Today was THE big day for the speedster I was working on late last year, the day to see if it would run. The gas line is not yet finalized, but the electrical and the exhaust is done. Interesting that with a fuel pump, we were able to use a loose pipe to a gas tank on the floor, so much easier than the usual Model T gravity system.
After setting the timing, TDC on #1, then finding the gas tap was off when in line with the line, it started right up. After a few adjustments it ran great. No exhaust muffler so it was a little loud in the garage.
The owner likes a little noise, so this is the exhaust system.
Now he has to fix up the gas lines and then install the "body". This consists of some of bits of plywood and a couple of seats. No fenders, no splash aprons, no doors, no top, man this thing should fly.....
(Message edited by Tony_bowker on March 31, 2015)
No Top No Fenders No Problem
Fenders belong in guitar cases, not on speedsters.
She's looking great Tony:?)
Good one, Erik ! Sold my electric a while back - still pick up my Washburn though.
I LIKE it. I want to do basically the same thing. I'm just running a low head right now instead of the Rajo 4 valve. Eventually I'll get one of those and run dual carbs.
Tony what cam and carb are on the car? Domed or flat pistons?
Have you considered calling the speedster a "Testarossa T" - a red head T?
Great looking project so far. I'd love to have one of those heads. The only thing I don't like is that black Model A carb on there when there are so many beautiful brass carbs that will out perform it and look a lot more period correct. On the other hand that huge alternator already pretty much toasted the period correct look.
His deal, he can do what he wants.
What is he going to do about a hood? That would look pretty cool with a cut out in the hood panel to clear the intake.
Nice job, Tony
Looks good. Be careful! How are the brakes?
You and I need to compare notes. I am building a speedster much like yours, and I have some questions. First of all, I will post a few pictures so you can see the project so far.
Here is one with Mark Chaffin's head in place and the Vega steering box installed.
Here is the other side showing a Stromberg OX-2 body bolted up to Mark's manifold.
I have a complete OX-2 coming from Stan if I can ever get him to finish it. (He may be old & slow, but he's good!)
One thing I want to know. What is that distributor/ignition system on yours. It looks like a twin fire 2-plugs/cylinder system. I am getting very interested in doing that with my set-up, and I am searching for ways to do it.
Do you have any suggestions about that?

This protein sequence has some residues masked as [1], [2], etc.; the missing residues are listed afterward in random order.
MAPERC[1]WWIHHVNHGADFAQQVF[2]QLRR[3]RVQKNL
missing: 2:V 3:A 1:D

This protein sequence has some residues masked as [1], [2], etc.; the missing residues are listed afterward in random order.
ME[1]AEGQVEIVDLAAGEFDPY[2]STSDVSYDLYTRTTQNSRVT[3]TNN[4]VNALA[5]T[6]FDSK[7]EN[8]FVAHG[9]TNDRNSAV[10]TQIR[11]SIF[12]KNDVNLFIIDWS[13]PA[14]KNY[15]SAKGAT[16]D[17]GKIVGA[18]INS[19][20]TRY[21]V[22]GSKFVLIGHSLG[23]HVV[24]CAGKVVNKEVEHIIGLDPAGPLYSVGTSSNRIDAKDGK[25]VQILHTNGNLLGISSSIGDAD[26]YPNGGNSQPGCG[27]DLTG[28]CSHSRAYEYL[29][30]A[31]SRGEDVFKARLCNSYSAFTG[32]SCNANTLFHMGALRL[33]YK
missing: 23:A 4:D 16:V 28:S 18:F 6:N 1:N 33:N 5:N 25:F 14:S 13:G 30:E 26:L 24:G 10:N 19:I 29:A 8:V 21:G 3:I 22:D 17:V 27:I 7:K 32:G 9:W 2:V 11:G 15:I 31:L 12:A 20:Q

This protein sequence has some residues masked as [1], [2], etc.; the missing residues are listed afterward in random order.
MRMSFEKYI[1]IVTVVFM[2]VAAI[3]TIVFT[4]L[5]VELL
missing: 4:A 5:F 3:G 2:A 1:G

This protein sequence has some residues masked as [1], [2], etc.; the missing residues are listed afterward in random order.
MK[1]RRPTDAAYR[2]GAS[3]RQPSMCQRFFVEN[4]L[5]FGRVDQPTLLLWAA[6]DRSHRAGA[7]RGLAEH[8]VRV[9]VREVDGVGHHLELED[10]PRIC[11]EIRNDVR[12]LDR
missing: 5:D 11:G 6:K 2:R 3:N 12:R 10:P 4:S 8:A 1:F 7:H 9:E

Thanks & Regards,
The hood, which is still under construction will only be a top with a large hole for the intake manifold and a large strap. It uses regular Al Model T pistons, Texas T distributor, Chaffin 260 camshaft, Scat counterbalanced crank and yes that ugly, but very effective Zenith carb.
Just to clarify, it is not my car and except for the idler pulley on the fan belt, the design and concept are all from the owner, I just implement his ideas... It has been lots of fun
Looks to be a RAJO four valve which only have one spark plug per cylinder. Ignition is a single spark distributor setup. Check out Les Shubert's recent thread regarding dual ignition systems for some ideas. Happy motoring.
Isn't it supposed to have two valve covers?
The RED head came from Mark, indeed it was that purchase that started this adventure. Apparently the dual covers are tough to locate, while the single cover is being reproduced (by Mark??).
I am working on a "touring" driver with Mark's RAJO Head and a pressurized system with a Stroker crank. I am very interested in how you mounted you alternator and what impact that will have on the overhead cover?
I have Mark's head running (really a great product, professionally done, great fit and finish!) on my '25 Tudor touring and look forward to getting my '25 pickup on the road.
Tony, thanks, in advance, for additional pics and notes!
I used the Texas T alternator that is designed for the early non starter cars. It comes with a mounting bracket that bolts onto the cylinder head. Unfortunately it does not quite fit ad I had to add a couple of spacers (about 5/8") under the mounting bracket which of course required longer bolts (I had to buy ten, so have 8 available). Then I had to find a longer belt, thank goodness for the internet... The customer also wanted a Texas T water pump. Then I decided there was less than 1/4 of the circumference of the belt on the water pump pulley, so I added an idler pulley between the water pump and the the crank pulley.